There’s a shot in “Hereditary” that will make you sink all the way into your seat with dread. It’s subtle, the lighting dark enough that there doesn’t seem to be anything wrong, but gradually your eyes start to adjust — they start to move around the frame because in this movie, no moment is safe. Then you find it and the terror begins to rise, as you wonder when the ball is going to drop. It could be as soon as right then or it could be an agonizing few minutes, but sooner or later it’s going to come and you’ll have to face it. The most amazing part is that’s not even the first time this has happened.
For the first 20 minutes, “Hereditary” could be mistaken for a regular drama film, albeit one filled with that aforementioned tension. After a well-praised opening shot in which the camera zooms into a diorama to become a life-sized room, we’re introduced to the Graham family; Toni Collette plays Annie, the matriarch and a creator of unsettlingly lifelike dolls and models. Her overbearing mother has just died, and as she eulogizes her you can sense Annie’s burning resentment hidden beneath the polite words she says. Grandma was close to her preteen daughter Charlie (Broadway star Milly Shapiro), maybe a bit too close for Annie’s liking. Her son Peter (Alex Wolff) is a normal teenager — contrasted with Charlie’s otherworldly and slightly disturbed demeanor — while her husband Steve (Gabriel Byrne) tries his best to be supportive for the whole family. Annie does her best to put her harrowing family history behind her but a sudden tragedy threatens to bring it all to the surface, along with a menace that may or may not be supernatural.
Incredibly, this is Ari Aster’s writing and directorial debut; it’s almost unfair how preternaturally talented he is. “Hereditary” is a master class in setup and payoff, frequently dangling little bits of suspense and then ratcheting it up to unbearable heights until your whole body is tensed up in anxiety. Not even the daylight scenes are safe: he uses every bit of framing and distance to suggest that there might be even a tiny bit of danger, even in normal talking scenes. He’s aided by saxophonist Colin Stetson’s excellent score (it’s practically a requirement of A24 horror movies to have a great visual and musical style). Of course, it wouldn’t work if the actors weren’t up to snuff, but luckily Aster got Collette to say “yes.” She throws herself into the performance, processing immense amounts of grief and anger, often stuck in a rictus of horror as she sees something we can’t. It would have been easy for her to slip into overacting but somehow she keeps it grounded, even as Annie grows more manic and desperate. No one should underestimate her after this.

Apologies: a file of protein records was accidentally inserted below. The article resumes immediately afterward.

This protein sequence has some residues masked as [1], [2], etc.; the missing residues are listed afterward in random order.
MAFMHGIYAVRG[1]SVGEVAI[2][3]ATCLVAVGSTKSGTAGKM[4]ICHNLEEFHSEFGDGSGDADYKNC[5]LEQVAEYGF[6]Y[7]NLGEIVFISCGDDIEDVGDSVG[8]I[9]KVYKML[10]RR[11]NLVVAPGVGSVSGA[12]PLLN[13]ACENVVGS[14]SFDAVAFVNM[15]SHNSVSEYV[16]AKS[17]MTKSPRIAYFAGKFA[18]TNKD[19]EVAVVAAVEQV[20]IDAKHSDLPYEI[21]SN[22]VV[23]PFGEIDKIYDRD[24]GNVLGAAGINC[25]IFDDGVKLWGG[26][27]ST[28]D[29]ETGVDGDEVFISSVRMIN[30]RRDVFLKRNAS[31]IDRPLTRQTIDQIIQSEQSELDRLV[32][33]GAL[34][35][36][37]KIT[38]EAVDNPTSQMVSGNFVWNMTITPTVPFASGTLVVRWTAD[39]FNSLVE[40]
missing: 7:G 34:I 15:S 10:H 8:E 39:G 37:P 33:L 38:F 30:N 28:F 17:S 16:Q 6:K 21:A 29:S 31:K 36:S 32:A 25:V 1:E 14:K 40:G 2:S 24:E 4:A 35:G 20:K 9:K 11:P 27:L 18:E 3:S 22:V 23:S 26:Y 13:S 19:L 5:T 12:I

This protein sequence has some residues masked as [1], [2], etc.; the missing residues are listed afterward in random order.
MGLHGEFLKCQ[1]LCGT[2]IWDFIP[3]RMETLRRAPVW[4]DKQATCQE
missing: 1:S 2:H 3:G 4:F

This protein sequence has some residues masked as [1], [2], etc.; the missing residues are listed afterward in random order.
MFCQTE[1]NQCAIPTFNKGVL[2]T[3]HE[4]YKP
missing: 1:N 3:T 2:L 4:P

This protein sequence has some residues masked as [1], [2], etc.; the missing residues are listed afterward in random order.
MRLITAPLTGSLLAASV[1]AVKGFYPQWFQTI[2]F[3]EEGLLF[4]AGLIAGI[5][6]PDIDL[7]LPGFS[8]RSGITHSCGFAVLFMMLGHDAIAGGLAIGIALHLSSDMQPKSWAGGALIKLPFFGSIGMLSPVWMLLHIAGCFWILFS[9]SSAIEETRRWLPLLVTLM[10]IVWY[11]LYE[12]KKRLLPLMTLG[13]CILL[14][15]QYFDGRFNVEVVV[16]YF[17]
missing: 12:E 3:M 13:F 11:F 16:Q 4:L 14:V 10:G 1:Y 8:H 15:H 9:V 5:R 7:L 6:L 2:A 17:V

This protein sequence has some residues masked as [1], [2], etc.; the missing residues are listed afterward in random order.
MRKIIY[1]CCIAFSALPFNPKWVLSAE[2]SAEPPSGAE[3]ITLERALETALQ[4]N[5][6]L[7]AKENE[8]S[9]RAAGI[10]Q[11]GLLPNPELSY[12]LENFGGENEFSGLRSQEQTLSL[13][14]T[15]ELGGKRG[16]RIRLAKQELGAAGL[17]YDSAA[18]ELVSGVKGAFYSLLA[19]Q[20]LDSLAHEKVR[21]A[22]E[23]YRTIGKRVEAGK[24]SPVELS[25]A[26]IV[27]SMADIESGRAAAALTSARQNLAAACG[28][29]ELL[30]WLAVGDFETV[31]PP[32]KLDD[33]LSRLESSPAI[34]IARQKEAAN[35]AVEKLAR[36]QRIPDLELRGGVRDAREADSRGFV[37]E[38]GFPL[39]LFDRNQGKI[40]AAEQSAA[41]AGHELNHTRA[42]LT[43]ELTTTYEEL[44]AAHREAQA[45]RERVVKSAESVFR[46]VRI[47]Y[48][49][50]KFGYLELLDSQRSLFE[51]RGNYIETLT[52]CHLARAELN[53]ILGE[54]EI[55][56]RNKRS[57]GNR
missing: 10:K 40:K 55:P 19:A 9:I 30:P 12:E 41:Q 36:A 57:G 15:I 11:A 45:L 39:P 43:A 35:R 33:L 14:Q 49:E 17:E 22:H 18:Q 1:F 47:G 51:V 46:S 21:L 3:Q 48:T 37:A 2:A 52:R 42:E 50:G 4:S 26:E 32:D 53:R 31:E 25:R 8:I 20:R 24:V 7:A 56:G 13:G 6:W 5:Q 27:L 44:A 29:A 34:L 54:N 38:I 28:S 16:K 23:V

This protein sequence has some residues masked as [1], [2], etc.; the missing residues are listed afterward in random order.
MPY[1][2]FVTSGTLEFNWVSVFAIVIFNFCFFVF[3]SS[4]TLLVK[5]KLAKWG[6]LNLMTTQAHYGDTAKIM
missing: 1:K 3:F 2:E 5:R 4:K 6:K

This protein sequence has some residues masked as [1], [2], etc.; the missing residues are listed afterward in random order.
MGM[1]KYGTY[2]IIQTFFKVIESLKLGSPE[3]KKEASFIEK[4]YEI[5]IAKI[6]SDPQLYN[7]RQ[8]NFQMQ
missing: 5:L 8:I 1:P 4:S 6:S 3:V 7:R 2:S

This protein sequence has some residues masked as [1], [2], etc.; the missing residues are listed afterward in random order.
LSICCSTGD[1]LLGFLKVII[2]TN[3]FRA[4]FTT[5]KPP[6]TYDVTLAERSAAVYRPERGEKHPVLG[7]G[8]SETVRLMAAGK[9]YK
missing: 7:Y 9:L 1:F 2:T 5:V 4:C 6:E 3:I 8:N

Perhaps the closest analog for “Hereditary” would be Jennifer Kent’s “The Babadook” — both were debut features about mothers processing grief and resentment, tormented by a supernatural presence. Where the latter was deeply rooted in its metaphor and themes, “Hereditary” is a bit looser. It could’ve expanded a bit on Annie’s relationship with her mom, and the last act gets a bit too exposition heavy for a movie that had two hours to dole it out. Seeing it, however, makes all those nitpicks disappear; this is one movie you won’t easily forget, long after the lights go up.